Organic food vs genetically modified food

Awareness of organic products has come a long way over the past 12 years, according to Billy Bond, owner of Organic Larder. The Malop St grocery store, which sells high-quality certified organic and bio-dynamic produce, was opened in 2000. Business is booming. Mr Bond said he opened the business when organic products were “a bit of an unknown” in Geelong but his store was thriving as consumers switched to sustainable living. “Now there is a lot more education and media coverage about being sustainable and doing something for the environment,” he said. “People are much more conscious of their environmental footprint.” Mr Bond said the focus on organic food was particularly important, because it related directly to consumers’ health. “A lot of young mums decide to pay specific attention to the food intake of their kids these days because they are starting to realise that environmentally-sustainable choices are usually healthy choices,” he said.

Another reason for choosing organic food was knowing exactly what you’re eating. “Supermarkets these days have very loose labelling guidelines,” he said. “If all the ingredients in a product come from overseas but it’s just put together in Australia they are allowed to say it’s made here, but that’s very deceiving.” A large focus of Mr Bond’s business is placed on supporting local producers and growers, with an emphasis on quality and nutritional value. “We want people to know what they’re getting when they come here so they can make sustainable choices,” he said. He believes the increasing popularity of organic and sustainable items will lead to supermarkets being held accountable for their products. “People are starting to ask questions and they want to know more about the products they are using. Hopefully this will lead to labelling laws being changed and big supermarkets selling more organic products,” he said.

The organic food industry, which has more than quadrupled its sales in the USA in the last decade, is getting more attention in university classrooms and research labs.

The U. S. Department of Agriculture has put an unprecedented $117 million into organic research in the last three years. Advocates are pushing for a bigger share in a new five-year farm bill Congress expects to pass this year. The amount of research on organics still is dwarfed by the more than $10 billion annually spent on public and private agricultural research in the USA.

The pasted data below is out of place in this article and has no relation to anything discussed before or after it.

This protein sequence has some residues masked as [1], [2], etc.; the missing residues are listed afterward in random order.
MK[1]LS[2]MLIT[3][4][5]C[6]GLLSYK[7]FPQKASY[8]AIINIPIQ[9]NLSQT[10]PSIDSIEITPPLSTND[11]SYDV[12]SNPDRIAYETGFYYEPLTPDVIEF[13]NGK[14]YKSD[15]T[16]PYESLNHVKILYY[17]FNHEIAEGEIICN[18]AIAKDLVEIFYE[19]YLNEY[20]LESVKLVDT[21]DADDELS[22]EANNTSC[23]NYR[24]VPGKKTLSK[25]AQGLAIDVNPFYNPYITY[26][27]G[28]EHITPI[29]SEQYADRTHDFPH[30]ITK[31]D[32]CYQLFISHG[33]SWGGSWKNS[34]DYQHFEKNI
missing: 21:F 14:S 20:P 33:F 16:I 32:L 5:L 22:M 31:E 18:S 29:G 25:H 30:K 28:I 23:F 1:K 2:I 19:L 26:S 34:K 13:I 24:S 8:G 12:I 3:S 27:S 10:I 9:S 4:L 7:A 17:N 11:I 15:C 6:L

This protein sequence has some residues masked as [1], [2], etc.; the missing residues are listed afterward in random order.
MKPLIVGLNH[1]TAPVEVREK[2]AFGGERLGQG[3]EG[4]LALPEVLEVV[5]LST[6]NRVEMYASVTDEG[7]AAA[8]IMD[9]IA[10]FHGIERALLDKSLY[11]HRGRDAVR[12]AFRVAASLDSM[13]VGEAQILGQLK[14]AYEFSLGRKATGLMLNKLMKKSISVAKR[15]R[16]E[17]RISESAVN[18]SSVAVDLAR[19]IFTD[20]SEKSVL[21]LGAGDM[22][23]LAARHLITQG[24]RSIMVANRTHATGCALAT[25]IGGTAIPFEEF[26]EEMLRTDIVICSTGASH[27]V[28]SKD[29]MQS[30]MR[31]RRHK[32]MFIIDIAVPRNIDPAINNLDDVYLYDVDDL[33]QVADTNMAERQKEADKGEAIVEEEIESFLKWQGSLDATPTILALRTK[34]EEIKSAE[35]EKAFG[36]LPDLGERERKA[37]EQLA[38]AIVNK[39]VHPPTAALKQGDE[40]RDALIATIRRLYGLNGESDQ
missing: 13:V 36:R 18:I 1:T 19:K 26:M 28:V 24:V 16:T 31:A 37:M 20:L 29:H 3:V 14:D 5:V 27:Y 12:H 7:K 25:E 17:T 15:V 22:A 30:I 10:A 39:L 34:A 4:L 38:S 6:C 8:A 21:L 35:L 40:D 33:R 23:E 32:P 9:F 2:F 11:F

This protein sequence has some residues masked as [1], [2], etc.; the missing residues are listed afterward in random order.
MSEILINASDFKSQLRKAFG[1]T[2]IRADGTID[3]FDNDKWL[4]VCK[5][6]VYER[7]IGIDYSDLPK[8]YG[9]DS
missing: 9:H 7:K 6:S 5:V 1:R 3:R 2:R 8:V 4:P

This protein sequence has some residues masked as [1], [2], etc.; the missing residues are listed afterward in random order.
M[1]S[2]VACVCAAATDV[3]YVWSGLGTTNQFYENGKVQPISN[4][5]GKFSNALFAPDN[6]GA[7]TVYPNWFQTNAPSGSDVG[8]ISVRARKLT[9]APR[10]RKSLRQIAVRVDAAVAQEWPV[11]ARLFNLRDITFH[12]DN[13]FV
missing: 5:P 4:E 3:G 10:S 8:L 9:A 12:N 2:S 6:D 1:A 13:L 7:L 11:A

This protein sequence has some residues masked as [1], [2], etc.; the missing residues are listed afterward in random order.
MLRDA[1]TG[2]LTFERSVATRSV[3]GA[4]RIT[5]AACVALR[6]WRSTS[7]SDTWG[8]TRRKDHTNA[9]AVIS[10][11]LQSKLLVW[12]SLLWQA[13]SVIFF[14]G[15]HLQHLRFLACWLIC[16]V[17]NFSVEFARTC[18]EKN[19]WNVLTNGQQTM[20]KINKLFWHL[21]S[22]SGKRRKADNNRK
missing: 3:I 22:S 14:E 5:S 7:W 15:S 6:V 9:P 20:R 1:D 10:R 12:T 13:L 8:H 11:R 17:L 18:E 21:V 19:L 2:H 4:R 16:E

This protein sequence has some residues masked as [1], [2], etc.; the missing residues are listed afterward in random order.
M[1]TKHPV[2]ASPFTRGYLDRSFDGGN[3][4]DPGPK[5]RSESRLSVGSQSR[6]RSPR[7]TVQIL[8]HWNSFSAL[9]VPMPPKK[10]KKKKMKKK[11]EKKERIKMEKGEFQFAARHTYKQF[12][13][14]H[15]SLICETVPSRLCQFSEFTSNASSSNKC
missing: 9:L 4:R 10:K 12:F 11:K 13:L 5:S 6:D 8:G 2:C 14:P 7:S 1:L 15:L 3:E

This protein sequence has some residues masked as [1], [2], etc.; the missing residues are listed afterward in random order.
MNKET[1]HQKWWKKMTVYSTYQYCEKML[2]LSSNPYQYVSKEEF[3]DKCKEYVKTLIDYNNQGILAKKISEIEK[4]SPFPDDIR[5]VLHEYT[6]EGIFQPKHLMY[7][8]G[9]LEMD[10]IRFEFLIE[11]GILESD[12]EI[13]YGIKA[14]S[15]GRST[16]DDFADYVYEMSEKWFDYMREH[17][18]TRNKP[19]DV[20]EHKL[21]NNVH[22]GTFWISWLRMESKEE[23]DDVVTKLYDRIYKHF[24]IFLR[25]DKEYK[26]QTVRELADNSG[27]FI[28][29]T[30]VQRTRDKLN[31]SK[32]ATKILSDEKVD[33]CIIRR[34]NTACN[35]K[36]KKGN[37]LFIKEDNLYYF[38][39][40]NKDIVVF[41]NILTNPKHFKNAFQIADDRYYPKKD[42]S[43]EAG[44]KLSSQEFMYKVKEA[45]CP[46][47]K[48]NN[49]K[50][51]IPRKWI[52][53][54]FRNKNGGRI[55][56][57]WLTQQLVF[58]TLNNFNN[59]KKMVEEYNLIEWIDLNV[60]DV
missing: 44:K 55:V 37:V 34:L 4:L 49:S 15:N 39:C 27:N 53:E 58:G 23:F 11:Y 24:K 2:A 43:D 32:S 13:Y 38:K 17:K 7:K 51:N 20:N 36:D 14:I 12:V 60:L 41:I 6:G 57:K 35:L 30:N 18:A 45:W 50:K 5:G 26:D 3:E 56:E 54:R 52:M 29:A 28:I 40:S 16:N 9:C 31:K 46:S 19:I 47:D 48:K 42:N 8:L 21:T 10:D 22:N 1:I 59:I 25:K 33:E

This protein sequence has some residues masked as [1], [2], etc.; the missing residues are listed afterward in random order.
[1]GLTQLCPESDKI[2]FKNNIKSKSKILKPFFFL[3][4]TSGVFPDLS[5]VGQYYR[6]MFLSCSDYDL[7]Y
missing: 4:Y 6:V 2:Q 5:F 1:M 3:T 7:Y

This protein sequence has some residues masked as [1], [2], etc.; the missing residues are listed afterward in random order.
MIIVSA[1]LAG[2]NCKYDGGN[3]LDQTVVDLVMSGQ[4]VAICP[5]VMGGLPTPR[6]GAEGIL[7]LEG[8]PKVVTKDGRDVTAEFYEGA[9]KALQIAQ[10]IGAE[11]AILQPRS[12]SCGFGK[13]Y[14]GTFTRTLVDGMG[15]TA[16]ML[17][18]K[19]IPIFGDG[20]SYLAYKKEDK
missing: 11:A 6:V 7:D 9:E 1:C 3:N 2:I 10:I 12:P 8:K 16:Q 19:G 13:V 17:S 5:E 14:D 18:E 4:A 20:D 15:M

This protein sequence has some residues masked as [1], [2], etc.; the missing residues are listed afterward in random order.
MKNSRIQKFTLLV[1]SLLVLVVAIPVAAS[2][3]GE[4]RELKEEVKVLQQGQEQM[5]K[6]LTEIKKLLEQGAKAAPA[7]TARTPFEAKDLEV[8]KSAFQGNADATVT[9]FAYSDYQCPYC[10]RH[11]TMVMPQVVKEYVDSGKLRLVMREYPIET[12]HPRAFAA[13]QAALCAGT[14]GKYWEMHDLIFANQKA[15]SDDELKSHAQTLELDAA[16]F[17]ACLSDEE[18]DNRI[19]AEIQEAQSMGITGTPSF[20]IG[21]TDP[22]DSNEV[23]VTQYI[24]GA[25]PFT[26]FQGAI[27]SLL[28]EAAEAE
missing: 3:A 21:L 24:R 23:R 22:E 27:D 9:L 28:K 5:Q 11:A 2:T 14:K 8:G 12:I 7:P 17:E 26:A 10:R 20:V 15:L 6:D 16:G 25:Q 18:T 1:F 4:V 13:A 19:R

A new report by the Organic Farming Research Foundation says the number of states that have devoted land for organic research nearly doubled from 2003 to 2011 to 37. Universities offering academic programs in organic farming jumped from zero to nine, says the OFRF, which supports organic farmers and processors.

The group says the universities of Florida, Tennessee and Minnesota, and Washington State, Michigan State and Colorado State universities are doing the best among 72 schools it judged on eight measures of organic farming research and instruction.

” The organic industry is just the fastest-growing sector in agriculture right now,” says David Butler, an assistant professor of organic, sustainable and alternative crop production at the University of Tennessee. ” There are a lot of small producers interested in organic crops, just to capture the greater dollar for their crops and make a living on a smaller piece of land.”

About 14, 600 farmers are certified under USDA organic regulations for agreeing not to use synthetic fertilizer or genetic engineering, among other requirements. The USDA hopes to increase that number by 20% over five years. Recruiting more organic farmers is also part of the USDA’s efforts to replace an aging farmer population with at least 100, 000 new farmers overall.

The Organic Trade Association says sales of organic products rose from $7. 4 billion in 2001 to $31. 4 billion in 2011 and increased from about 1. 4% to 4% of total U. S. food sales.

The rise in demand comes from health and environmental concerns and what Deputy Agriculture Secretary Kathleen Merrigan calls ” this growing desire of people wanting to know how their food was produced, and who produced it.”

Maureen Wilmot, executive director of the Organic Farming Research Foundation, which has awarded about $2. 75 million in small research grants in the last decade, says public universities are not meeting research needs for rising organic demand.

Merrigan says the organic industry’s growth has led to innovations for non-organic producers. ” Organic farmers in many ways have been research pioneers,” she says.